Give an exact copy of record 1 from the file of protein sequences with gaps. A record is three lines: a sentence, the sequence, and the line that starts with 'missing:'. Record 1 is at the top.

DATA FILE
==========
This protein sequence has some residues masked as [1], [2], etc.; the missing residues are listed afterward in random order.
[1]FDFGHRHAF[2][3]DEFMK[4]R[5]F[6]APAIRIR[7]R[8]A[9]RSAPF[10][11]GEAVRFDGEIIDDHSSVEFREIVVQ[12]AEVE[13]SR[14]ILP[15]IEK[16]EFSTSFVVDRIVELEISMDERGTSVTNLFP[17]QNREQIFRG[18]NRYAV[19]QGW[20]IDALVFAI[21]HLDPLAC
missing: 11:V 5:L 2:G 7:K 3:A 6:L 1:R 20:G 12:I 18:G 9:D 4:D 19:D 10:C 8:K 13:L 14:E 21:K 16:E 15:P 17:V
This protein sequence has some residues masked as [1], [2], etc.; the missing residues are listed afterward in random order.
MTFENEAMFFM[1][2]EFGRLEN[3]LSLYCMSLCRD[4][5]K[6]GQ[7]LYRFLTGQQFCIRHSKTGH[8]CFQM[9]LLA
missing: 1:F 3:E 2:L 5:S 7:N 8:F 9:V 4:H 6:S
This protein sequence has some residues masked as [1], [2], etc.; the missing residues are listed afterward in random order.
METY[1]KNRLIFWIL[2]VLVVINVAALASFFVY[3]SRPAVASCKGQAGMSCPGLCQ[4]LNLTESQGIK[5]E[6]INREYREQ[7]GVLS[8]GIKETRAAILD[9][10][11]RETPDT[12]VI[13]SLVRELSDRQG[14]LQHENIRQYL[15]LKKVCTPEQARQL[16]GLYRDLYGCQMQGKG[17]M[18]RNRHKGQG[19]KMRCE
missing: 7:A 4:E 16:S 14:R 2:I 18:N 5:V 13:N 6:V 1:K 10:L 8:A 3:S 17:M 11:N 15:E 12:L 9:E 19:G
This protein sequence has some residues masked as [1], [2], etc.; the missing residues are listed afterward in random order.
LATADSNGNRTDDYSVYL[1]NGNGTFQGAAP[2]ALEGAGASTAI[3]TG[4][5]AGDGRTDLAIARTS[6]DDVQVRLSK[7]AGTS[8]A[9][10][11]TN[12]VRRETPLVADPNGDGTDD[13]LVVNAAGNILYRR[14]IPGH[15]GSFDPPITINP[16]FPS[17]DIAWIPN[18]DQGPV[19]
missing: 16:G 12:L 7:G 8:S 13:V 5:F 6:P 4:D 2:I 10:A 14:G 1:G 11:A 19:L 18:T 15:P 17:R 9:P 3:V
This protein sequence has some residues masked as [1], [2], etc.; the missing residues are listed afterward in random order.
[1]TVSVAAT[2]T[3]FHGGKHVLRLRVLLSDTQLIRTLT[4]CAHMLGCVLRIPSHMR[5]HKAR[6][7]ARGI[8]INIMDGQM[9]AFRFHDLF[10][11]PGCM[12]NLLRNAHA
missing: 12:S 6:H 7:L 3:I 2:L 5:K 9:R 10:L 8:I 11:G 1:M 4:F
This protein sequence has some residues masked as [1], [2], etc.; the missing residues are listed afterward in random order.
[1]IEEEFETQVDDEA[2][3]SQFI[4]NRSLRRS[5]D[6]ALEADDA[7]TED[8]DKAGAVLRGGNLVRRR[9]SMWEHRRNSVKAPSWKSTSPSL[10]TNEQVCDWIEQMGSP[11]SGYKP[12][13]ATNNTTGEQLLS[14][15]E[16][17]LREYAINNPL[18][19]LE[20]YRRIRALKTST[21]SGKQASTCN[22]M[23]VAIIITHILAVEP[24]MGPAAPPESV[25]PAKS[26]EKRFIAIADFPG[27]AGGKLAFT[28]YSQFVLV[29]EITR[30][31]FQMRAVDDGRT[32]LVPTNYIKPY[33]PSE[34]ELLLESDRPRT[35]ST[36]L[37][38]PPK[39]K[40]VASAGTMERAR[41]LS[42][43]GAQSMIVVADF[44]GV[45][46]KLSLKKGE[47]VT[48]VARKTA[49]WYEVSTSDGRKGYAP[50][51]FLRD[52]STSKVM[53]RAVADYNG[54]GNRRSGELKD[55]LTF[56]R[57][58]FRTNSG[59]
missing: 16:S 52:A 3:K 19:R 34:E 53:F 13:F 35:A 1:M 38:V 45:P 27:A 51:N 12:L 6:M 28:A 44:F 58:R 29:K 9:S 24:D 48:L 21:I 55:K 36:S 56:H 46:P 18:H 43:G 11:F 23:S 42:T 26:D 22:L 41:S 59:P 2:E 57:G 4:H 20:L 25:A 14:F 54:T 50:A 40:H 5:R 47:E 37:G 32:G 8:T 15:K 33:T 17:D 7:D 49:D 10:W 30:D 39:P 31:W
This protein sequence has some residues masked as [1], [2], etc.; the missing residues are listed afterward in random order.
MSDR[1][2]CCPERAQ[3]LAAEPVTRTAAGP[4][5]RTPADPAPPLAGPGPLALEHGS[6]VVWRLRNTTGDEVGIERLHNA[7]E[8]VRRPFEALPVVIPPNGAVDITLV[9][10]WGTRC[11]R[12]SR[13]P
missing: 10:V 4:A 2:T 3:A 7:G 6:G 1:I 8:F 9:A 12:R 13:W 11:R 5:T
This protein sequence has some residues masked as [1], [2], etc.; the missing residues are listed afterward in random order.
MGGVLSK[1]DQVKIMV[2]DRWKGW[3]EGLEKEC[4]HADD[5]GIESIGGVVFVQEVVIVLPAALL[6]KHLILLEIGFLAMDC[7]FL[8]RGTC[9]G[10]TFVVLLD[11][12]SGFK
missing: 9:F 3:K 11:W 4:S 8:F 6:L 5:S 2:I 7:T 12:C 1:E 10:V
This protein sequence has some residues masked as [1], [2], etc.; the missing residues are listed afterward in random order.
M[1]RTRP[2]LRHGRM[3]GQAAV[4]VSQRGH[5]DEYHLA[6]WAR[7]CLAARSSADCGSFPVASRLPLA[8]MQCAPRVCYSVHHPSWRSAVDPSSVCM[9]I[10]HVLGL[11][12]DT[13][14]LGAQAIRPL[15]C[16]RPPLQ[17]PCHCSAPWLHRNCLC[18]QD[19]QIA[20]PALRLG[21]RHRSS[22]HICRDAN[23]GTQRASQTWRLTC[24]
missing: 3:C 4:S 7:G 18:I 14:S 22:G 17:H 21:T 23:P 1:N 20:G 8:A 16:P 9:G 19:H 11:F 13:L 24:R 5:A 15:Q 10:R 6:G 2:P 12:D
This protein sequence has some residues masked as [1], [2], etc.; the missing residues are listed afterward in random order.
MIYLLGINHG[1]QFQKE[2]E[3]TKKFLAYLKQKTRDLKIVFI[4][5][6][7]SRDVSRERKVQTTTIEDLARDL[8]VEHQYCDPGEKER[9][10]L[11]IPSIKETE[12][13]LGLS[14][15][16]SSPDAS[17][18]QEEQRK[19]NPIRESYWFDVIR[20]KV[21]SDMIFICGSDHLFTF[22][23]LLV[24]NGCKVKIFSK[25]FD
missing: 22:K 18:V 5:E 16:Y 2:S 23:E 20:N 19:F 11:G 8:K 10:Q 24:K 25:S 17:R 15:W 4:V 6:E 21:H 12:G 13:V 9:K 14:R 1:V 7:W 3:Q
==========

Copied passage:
This protein sequence has some residues masked as [1], [2], etc.; the missing residues are listed afterward in random order.
[1]FDFGHRHAF[2][3]DEFMK[4]R[5]F[6]APAIRIR[7]R[8]A[9]RSAPF[10][11]GEAVRFDGEIIDDHSSVEFREIVVQ[12]AEVE[13]SR[14]ILP[15]IEK[16]EFSTSFVVDRIVELEISMDERGTSVTNLFP[17]QNREQIFRG[18]NRYAV[19]QGW[20]IDALVFAI[21]HLDPLAC
missing: 11:V 5:L 2:G 7:K 3:A 6:L 1:R 20:G 12:I 18:G 9:D 4:D 19:D 10:C 8:K 13:L 14:E 21:K 16:E 15:P 17:V